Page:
7. Push the plug into the puncture using the plunger, almost all the way to the end of the plug.
  8. Pull the plug insertion tool out quickly and without twisting. The plug insertion tool is designed to be pulled that way, and it should come out quickly, leaving the plugs inside the puncture hole.
  9. Use the knife to trim the protruding plug rubber off. Try to get as even to the tire’s surface as possible.
  10. After trimming the plug, check for leaks. If you’re working in a repair shop or garage, putting soapy water will do the trick. If you’re plugging a tire on the side of the road, some saliva on the plug should do. If any of those solutions bubbles, the tire still leaks air.
  11. Wait 10 minutes for the adhesive to bond, and check for leaks again. If the tire still has a small leak, you can try and apply a patch over it.

Please note that tire plugs aren’t designed as a permanent solution but rather as a temporary fix that would get you back on the road to the nearest tire shop. With that said, there are reports of people riding well past 500 miles without any issues. While that is entirely possible, replacing the damaged tire is always the safest option.

How to Patch a Motorcycle Tire?

Unlike tire plugs, which are basically thick strands of rubber, tire patches are actually pieces of material that are applied to the inside of the tire to fix punctures. The patch is actually adverse to the inside of the tire and seals the puncture, preventing the air from escaping.

Patches are mostly made of vulcanized rubber, though some types are made of synthetic materials or even cork. Regardless of the material, the repair procedure using patches is the same among types but differs from using plugs. Tire plugs have the benefit of rapid repairs, but patches hold better over time.

Also, you should know that patching your tire implies removing it from the rim, which requires additional tools. It’s much more labor-intensive work, especially if you’re performing on-road repair — and if that’s the case, simply use plugs. Here’s how to patch the tire:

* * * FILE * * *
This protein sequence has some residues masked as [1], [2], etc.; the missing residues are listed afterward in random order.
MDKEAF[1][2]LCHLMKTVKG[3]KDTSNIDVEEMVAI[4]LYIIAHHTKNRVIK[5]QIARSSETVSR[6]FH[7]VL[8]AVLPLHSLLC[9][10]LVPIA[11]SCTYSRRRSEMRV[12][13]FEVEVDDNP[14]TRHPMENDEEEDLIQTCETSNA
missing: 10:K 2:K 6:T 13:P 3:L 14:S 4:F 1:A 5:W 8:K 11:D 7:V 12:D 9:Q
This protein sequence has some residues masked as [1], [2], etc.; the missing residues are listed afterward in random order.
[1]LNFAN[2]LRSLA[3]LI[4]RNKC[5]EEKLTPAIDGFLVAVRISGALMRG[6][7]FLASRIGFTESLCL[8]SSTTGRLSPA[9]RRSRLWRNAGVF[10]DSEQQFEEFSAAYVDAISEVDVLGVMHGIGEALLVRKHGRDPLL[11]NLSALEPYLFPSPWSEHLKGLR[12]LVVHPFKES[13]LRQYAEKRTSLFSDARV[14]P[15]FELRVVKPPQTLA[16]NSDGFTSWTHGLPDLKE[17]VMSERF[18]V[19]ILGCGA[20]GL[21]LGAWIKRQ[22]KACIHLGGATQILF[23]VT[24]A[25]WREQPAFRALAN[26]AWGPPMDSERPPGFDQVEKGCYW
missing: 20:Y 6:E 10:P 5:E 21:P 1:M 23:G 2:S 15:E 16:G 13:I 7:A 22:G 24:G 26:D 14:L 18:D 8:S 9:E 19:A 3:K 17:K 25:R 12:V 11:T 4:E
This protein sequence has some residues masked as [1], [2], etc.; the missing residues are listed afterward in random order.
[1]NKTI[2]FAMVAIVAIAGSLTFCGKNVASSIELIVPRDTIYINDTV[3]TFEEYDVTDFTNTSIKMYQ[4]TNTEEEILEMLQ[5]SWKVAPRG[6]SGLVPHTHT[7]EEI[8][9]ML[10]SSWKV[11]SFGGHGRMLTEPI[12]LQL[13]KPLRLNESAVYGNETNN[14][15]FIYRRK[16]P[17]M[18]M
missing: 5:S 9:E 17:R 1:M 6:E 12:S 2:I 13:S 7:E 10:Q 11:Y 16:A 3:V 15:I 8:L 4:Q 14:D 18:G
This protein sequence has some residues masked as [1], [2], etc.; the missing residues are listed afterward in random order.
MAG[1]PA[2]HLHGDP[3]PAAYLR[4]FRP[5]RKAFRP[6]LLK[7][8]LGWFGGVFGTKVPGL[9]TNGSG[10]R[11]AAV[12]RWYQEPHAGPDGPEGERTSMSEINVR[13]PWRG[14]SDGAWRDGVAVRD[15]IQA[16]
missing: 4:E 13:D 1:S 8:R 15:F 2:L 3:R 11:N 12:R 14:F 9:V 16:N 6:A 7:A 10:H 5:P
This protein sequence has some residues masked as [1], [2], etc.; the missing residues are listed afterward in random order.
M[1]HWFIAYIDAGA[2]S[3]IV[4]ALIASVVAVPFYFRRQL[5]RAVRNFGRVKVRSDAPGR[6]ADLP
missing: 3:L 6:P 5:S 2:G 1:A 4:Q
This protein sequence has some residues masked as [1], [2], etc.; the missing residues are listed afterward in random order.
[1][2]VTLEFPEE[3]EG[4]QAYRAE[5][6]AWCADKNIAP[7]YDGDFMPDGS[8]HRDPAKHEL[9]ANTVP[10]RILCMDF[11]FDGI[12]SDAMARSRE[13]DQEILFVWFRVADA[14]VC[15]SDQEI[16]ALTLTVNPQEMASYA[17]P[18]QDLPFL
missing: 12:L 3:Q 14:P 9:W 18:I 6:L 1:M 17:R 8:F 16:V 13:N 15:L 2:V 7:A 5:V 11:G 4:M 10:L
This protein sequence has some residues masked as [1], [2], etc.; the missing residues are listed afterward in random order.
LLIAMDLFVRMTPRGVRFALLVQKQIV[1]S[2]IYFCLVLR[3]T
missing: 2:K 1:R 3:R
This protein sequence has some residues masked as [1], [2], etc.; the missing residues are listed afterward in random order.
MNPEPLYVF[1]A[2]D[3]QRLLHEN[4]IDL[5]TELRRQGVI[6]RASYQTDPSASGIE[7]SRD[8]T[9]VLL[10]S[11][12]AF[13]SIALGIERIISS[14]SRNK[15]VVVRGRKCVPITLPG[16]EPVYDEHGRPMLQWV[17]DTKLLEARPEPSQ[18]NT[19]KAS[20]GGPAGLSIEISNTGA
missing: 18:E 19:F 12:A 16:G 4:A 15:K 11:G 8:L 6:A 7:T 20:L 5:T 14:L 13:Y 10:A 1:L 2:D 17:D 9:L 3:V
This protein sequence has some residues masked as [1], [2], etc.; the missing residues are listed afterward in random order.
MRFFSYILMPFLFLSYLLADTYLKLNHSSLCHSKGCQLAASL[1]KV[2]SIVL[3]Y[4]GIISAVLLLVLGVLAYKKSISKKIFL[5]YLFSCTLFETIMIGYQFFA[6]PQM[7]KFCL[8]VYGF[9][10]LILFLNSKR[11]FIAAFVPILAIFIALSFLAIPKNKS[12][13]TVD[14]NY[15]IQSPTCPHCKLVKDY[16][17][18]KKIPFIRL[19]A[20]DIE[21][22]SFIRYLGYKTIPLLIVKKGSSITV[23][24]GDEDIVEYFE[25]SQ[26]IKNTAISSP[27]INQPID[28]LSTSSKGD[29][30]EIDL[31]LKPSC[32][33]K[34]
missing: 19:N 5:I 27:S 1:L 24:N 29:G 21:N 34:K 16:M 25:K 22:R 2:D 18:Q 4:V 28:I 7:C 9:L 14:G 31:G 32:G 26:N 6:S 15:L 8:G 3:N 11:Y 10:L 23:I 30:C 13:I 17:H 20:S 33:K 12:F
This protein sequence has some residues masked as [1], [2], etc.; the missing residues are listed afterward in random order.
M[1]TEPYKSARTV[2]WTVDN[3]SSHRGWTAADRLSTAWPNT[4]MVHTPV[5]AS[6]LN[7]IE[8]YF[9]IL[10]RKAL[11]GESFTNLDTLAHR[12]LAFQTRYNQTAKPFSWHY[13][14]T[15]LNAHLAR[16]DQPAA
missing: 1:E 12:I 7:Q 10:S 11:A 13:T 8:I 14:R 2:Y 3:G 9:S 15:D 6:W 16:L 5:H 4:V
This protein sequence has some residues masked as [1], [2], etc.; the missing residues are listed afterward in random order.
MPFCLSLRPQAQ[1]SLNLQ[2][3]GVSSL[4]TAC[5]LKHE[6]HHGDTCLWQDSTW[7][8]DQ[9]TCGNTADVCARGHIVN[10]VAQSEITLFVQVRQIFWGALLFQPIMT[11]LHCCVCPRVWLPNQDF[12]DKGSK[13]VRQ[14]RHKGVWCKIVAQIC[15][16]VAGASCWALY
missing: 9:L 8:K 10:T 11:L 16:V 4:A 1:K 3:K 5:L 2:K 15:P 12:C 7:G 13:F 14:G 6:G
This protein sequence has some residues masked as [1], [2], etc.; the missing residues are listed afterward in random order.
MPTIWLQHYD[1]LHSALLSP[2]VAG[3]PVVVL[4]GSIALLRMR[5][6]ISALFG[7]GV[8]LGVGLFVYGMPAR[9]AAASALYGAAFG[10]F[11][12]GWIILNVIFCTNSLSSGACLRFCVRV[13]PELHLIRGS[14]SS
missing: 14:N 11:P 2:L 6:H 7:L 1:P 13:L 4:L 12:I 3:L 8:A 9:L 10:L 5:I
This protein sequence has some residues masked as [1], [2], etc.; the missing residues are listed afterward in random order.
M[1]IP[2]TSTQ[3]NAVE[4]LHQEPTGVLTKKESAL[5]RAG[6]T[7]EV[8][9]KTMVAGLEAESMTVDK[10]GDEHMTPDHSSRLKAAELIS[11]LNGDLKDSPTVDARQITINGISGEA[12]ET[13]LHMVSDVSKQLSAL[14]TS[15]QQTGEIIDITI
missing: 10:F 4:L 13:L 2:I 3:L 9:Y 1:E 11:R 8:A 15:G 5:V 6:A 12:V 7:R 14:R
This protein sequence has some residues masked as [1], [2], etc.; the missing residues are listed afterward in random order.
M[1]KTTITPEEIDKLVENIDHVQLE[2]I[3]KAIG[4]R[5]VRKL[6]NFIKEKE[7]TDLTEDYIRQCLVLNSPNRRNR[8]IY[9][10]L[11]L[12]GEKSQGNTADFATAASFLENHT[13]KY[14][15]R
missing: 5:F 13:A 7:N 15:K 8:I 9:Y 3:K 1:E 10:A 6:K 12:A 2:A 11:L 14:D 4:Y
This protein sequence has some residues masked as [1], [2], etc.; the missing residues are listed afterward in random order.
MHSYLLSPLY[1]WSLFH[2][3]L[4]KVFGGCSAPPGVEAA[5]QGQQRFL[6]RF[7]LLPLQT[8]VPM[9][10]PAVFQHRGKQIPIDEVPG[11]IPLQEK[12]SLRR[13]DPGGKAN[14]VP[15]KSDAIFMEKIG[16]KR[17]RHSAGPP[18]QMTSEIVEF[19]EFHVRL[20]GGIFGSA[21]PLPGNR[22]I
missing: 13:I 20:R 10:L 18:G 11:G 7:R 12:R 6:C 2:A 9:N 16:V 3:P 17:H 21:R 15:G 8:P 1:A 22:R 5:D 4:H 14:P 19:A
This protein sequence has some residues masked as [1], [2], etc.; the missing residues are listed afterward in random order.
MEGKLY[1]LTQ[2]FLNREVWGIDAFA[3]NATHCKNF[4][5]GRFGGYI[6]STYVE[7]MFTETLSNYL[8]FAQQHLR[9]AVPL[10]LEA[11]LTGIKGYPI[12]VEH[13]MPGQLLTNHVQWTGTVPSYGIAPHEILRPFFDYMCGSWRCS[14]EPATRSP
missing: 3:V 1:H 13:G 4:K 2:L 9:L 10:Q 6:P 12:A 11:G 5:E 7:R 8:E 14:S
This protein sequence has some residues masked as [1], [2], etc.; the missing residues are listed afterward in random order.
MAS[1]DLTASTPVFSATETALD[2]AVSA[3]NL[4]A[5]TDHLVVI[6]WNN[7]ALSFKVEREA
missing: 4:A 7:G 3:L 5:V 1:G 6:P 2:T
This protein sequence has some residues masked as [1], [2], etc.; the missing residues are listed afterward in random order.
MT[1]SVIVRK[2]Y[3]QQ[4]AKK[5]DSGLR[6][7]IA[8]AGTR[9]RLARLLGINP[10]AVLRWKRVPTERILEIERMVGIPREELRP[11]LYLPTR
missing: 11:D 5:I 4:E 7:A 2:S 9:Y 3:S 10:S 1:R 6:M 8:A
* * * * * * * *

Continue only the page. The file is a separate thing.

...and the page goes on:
1. Get all your tools out and ready before commencing any work.
  2. Mark the puncture, and remove the offending item while the tire is still mounted on the bike.
  3. Remove the valve stem and remove the tire from the bike.
  4. Inspect the tread and inner liner for damage.
  5. Next, prepare the site of the repair by sanding down the inner liner surrounding the puncture to expose fresh rubber. It’s a good idea to buff an area that’s slightly larger than the patch you’re using.
  6. Apply rubber cement to the repair site and allow it to dry for a few minutes.
  7. Remove the covering from the patch, and push the quill through the puncture hole from the inside.
  8. Cut the quill flush with the tread, and push the patch into place. Press firmly to force out any air from under the patch. It will stay firmly in place thanks to the rubber cement and air pressure from inside the tire.
  9. Fill the tire, and check for leaks using soapy water or saliva.

It’s important to note that, when done correctly, the patch should hold throughout the rest of the tire’s lifespan. However, as with plugs, it’s highly recommended that you replace the tire the first chance you get.

Is Tire Repair Safe?

Now that we’ve gone through all the necessary steps covering tire repair, it’s important to discuss safety. Most big tire manufacturers like Continental, Pirelli, Michelin, and Shinko don’t actually recommend tire repair, even in cases of an emergency. Their recommendation is to call a tow truck and take your bike to the nearest dealership or repair shop — most of which, interestingly enough, share the sentiment of big tire manufacturers.

Other manufacturers, like Dunlop, Metzeler, Bridgestone, and Avon, offer an opinion that’s more in line with what typical consumers want to hear: tire repair in an emergency is entirely viable. In fact, some of them even agree that patching and plugging a tire (a combined method performed by professionals) can be considered a permanent fix if specific criteria are met.

It’s also worth noting that the repairable area of the tire is limited to its crown. Sidewalls aren’t repairable since they don’t have enough structure to hold the plug, and they’re too flexible to hold the patch. Additionally, you can only plug holes and punctures that are smaller than 3/8 of an inch.

The best and safest possible approach to tire repair is to look at it as a temporary fix and have your tires replaced at your earliest convenience.